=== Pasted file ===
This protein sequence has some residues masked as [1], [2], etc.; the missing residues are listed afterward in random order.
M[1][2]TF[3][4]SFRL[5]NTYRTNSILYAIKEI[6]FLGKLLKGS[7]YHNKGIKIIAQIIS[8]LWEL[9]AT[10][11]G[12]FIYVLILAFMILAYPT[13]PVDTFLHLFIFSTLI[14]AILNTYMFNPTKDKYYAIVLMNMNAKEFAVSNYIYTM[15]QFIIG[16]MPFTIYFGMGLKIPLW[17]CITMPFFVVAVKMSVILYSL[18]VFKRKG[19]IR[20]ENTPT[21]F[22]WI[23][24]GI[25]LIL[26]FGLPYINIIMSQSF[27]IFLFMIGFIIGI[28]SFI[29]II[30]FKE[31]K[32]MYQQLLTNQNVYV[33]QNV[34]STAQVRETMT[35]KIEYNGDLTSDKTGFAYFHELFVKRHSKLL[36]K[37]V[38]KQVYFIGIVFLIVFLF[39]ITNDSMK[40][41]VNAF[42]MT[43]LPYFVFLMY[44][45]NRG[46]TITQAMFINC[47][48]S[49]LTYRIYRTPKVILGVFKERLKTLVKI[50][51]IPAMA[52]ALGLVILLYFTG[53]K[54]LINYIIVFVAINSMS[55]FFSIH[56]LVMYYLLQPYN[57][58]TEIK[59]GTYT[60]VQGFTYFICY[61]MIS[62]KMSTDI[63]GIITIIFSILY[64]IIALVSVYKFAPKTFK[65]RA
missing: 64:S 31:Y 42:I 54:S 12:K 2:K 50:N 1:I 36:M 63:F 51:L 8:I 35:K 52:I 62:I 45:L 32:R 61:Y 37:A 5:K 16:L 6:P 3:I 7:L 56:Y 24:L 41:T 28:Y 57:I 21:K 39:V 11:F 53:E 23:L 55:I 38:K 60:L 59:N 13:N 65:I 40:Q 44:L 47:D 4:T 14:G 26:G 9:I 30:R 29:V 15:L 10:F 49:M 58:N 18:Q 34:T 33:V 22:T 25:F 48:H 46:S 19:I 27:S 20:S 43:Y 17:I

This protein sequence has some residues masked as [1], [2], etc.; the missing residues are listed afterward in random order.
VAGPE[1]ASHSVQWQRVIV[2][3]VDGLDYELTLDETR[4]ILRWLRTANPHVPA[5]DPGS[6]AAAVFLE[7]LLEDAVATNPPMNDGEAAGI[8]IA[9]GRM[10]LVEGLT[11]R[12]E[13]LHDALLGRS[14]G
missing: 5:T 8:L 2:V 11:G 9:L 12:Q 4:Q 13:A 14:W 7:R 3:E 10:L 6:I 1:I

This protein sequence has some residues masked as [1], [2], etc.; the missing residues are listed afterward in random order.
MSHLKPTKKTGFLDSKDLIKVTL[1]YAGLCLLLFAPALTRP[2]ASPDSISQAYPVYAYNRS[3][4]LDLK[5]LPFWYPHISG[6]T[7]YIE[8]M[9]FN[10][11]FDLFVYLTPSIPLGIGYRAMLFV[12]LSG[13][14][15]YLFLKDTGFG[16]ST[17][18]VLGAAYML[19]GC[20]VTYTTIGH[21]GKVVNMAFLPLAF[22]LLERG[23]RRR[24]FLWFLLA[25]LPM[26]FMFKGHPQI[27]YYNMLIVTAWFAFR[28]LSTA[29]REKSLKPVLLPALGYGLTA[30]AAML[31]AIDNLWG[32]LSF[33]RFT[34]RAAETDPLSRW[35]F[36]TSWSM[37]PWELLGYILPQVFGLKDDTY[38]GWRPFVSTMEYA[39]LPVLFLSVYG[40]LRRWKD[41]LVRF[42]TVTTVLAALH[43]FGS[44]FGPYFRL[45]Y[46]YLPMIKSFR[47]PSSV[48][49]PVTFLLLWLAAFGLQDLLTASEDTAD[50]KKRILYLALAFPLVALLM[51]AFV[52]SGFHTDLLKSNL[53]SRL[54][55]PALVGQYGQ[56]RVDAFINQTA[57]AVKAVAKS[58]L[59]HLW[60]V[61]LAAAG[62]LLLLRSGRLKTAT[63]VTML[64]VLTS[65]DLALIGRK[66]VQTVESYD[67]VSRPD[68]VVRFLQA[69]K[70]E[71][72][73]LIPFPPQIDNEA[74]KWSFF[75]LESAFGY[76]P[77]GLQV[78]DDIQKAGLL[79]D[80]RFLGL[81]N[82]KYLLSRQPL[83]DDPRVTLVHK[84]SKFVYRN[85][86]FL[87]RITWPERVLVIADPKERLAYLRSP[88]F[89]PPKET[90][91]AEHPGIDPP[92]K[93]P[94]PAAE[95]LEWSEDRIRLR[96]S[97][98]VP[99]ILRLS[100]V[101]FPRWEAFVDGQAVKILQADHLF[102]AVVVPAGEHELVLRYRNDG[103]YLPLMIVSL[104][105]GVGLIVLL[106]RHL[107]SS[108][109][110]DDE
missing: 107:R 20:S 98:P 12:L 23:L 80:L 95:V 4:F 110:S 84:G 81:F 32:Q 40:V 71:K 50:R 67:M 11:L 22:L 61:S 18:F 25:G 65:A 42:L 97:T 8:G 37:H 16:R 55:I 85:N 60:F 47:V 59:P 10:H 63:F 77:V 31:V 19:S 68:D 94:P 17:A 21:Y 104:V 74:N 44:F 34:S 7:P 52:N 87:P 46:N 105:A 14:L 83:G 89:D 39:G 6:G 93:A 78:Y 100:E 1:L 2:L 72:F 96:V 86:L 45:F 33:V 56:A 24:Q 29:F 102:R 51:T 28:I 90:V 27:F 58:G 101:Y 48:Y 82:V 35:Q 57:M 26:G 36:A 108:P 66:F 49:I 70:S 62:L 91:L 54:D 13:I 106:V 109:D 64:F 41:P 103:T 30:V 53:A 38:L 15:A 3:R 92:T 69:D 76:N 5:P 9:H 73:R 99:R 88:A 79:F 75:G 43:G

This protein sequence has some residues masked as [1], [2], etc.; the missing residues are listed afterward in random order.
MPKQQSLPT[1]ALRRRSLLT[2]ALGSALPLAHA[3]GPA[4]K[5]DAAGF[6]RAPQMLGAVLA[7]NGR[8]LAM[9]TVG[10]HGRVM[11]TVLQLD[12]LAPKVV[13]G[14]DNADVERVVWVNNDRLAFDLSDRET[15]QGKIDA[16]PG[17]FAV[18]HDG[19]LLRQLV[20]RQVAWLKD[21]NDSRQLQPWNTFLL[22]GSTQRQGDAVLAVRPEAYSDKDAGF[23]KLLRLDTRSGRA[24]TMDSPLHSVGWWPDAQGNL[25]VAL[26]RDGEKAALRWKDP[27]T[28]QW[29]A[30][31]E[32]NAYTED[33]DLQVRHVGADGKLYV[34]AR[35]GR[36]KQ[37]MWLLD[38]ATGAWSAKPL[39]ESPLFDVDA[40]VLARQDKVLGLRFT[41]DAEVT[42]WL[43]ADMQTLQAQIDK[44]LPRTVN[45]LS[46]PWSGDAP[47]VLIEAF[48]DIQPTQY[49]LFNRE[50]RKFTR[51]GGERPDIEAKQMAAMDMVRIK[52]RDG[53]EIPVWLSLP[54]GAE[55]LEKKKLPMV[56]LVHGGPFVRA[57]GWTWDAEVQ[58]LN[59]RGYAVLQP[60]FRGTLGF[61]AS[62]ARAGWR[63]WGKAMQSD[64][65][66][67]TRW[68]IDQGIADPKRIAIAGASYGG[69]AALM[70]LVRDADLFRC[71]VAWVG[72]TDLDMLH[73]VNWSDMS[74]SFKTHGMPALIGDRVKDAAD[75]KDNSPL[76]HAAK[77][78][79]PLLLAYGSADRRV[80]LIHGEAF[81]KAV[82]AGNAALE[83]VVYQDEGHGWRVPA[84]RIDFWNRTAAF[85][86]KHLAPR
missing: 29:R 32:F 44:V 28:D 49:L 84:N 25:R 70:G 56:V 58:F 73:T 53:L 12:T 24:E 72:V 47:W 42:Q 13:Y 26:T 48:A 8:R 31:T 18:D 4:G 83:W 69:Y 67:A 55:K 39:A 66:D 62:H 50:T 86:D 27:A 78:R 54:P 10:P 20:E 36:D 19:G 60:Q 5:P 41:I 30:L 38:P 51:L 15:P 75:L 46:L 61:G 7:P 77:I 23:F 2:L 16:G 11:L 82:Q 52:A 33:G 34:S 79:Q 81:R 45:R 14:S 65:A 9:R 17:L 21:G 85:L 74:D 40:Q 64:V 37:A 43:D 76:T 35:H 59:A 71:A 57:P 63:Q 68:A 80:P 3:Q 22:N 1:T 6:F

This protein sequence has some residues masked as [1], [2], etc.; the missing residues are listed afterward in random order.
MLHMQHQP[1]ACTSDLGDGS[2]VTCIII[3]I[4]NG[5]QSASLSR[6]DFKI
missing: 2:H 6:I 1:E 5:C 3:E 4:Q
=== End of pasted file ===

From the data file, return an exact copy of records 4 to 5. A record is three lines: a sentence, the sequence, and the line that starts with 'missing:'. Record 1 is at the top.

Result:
This protein sequence has some residues masked as [1], [2], etc.; the missing residues are listed afterward in random order.
MPKQQSLPT[1]ALRRRSLLT[2]ALGSALPLAHA[3]GPA[4]K[5]DAAGF[6]RAPQMLGAVLA[7]NGR[8]LAM[9]TVG[10]HGRVM[11]TVLQLD[12]LAPKVV[13]G[14]DNADVERVVWVNNDRLAFDLSDRET[15]QGKIDA[16]PG[17]FAV[18]HDG[19]LLRQLV[20]RQVAWLKD[21]NDSRQLQPWNTFLL[22]GSTQRQGDAVLAVRPEAYSDKDAGF[23]KLLRLDTRSGRA[24]TMDSPLHSVGWWPDAQGNL[25]VAL[26]RDGEKAALRWKDP[27]T[28]QW[29]A[30][31]E[32]NAYTED[33]DLQVRHVGADGKLYV[34]AR[35]GR[36]KQ[37]MWLLD[38]ATGAWSAKPL[39]ESPLFDVDA[40]VLARQDKVLGLRFT[41]DAEVT[42]WL[43]ADMQTLQAQIDK[44]LPRTVN[45]LS[46]PWSGDAP[47]VLIEAF[48]DIQPTQY[49]LFNRE[50]RKFTR[51]GGERPDIEAKQMAAMDMVRIK[52]RDG[53]EIPVWLSLP[54]GAE[55]LEKKKLPMV[56]LVHGGPFVRA[57]GWTWDAEVQ[58]LN[59]RGYAVLQP[60]FRGTLGF[61]AS[62]ARAGWR[63]WGKAMQSD[64][65][66][67]TRW[68]IDQGIADPKRIAIAGASYGG[69]AALM[70]LVRDADLFRC[71]VAWVG[72]TDLDMLH[73]VNWSDMS[74]SFKTHGMPALIGDRVKDAAD[75]KDNSPL[76]HAAK[77][78][79]PLLLAYGSADRRV[80]LIHGEAF[81]KAV[82]AGNAALE[83]VVYQDEGHGWRVPA[84]RIDFWNRTAAF[85][86]KHLAPR
missing: 29:R 32:F 44:V 28:D 49:L 84:N 25:R 70:G 56:V 58:F 73:T 53:L 12:T 24:E 72:V 47:W 42:Q 13:Y 26:T 48:A 8:R 31:T 18:D 4:G 83:W 69:Y 67:A 55:K 39:A 66:D 62:H 50:T 86:D 27:A 78:R 54:P 10:P 20:E 36:D 19:G 60:Q 5:P 41:I 30:L 38:P 51:L 15:P 75:L 46:L 61:G 7:P 77:I 23:F 2:L 16:G 11:L 82:Q 52:A 33:G 34:S 79:Q 81:R 45:R 14:S 65:A 9:R 17:L 21:G 85:L 74:D 40:Q 64:V 37:A 43:D 76:T 35:H 59:A 71:A 57:P 63:Q 68:A 80:P 3:Q 22:N 1:T 6:F

This protein sequence has some residues masked as [1], [2], etc.; the missing residues are listed afterward in random order.
MLHMQHQP[1]ACTSDLGDGS[2]VTCIII[3]I[4]NG[5]QSASLSR[6]DFKI
missing: 2:H 6:I 1:E 5:C 3:E 4:Q